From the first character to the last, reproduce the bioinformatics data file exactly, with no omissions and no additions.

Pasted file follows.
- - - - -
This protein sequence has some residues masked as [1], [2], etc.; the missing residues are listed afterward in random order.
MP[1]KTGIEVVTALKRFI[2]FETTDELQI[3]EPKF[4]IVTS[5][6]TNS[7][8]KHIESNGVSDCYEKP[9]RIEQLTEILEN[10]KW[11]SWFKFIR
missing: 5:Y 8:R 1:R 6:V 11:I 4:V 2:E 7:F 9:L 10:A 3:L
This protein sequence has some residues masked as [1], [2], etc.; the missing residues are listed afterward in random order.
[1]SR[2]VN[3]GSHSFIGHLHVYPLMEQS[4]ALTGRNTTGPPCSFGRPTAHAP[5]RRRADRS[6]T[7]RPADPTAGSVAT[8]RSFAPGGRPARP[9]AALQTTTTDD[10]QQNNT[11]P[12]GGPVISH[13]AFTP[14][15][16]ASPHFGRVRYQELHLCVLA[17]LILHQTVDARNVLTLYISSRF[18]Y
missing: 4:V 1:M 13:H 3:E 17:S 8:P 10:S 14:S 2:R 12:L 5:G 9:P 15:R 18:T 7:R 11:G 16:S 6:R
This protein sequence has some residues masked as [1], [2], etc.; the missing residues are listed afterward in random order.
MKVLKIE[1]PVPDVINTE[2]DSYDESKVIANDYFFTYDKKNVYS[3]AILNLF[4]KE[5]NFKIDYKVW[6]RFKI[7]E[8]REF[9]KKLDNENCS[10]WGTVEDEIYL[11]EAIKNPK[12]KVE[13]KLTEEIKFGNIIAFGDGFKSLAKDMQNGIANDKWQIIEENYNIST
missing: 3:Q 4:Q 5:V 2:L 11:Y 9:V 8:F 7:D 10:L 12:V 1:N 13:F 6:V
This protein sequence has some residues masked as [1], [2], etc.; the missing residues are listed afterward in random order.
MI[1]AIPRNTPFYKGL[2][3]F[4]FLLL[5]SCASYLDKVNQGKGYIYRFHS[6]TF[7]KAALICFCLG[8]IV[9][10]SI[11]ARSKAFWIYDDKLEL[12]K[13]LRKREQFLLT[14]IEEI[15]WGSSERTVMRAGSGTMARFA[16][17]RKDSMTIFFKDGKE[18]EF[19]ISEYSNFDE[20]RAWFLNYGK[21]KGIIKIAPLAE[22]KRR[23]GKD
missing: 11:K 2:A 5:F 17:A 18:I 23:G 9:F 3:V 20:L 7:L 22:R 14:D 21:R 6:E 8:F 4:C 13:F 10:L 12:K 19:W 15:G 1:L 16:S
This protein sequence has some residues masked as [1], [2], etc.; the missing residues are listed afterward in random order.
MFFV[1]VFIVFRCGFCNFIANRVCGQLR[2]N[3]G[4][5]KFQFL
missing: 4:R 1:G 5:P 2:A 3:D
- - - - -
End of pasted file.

This protein sequence has some residues masked as [1], [2], etc.; the missing residues are listed afterward in random order.
MP[1]KTGIEVVTALKRFI[2]FETTDELQI[3]EPKF[4]IVTS[5][6]TNS[7][8]KHIESNGVSDCYEKP[9]RIEQLTEILEN[10]KW[11]SWFKFIR
missing: 5:Y 8:R 1:R 6:V 11:I 4:V 2:E 7:F 9:L 10:A 3:L
This protein sequence has some residues masked as [1], [2], etc.; the missing residues are listed afterward in random order.
[1]SR[2]VN[3]GSHSFIGHLHVYPLMEQS[4]ALTGRNTTGPPCSFGRPTAHAP[5]RRRADRS[6]T[7]RPADPTAGSVAT[8]RSFAPGGRPARP[9]AALQTTTTDD[10]QQNNT[11]P[12]GGPVISH[13]AFTP[14][15][16]ASPHFGRVRYQELHLCVLA[17]LILHQTVDARNVLTLYISSRF[18]Y
missing: 4:V 1:M 13:H 3:E 17:S 8:P 10:S 14:S 2:R 12:L 5:G 9:P 15:R 18:T 7:R 11:G 16:S 6:R
This protein sequence has some residues masked as [1], [2], etc.; the missing residues are listed afterward in random order.
MKVLKIE[1]PVPDVINTE[2]DSYDESKVIANDYFFTYDKKNVYS[3]AILNLF[4]KE[5]NFKIDYKVW[6]RFKI[7]E[8]REF[9]KKLDNENCS[10]WGTVEDEIYL[11]EAIKNPK[12]KVE[13]KLTEEIKFGNIIAFGDGFKSLAKDMQNGIANDKWQIIEENYNIST
missing: 3:Q 4:Q 5:V 2:L 11:Y 9:V 8:F 7:D 10:L 12:V 1:N 13:F 6:V
This protein sequence has some residues masked as [1], [2], etc.; the missing residues are listed afterward in random order.
MI[1]AIPRNTPFYKGL[2][3]F[4]FLLL[5]SCASYLDKVNQGKGYIYRFHS[6]TF[7]KAALICFCLG[8]IV[9][10]SI[11]ARSKAFWIYDDKLEL[12]K[13]LRKREQFLLT[14]IEEI[15]WGSSERTVMRAGSGTMARFA[16][17]RKDSMTIFFKDGKE[18]EF[19]ISEYSNFDE[20]RAWFLNYGK[21]KGIIKIAPLAE[22]KRR[23]GKD
missing: 11:K 2:A 5:F 17:A 18:I 23:G 9:F 3:V 20:L 7:L 22:R 14:D 21:R 6:E 8:F 4:C 13:F 10:L 12:K 19:W 15:G 1:L 16:S
This protein sequence has some residues masked as [1], [2], etc.; the missing residues are listed afterward in random order.
MFFV[1]VFIVFRCGFCNFIANRVCGQLR[2]N[3]G[4][5]KFQFL
missing: 4:R 1:G 5:P 2:A 3:D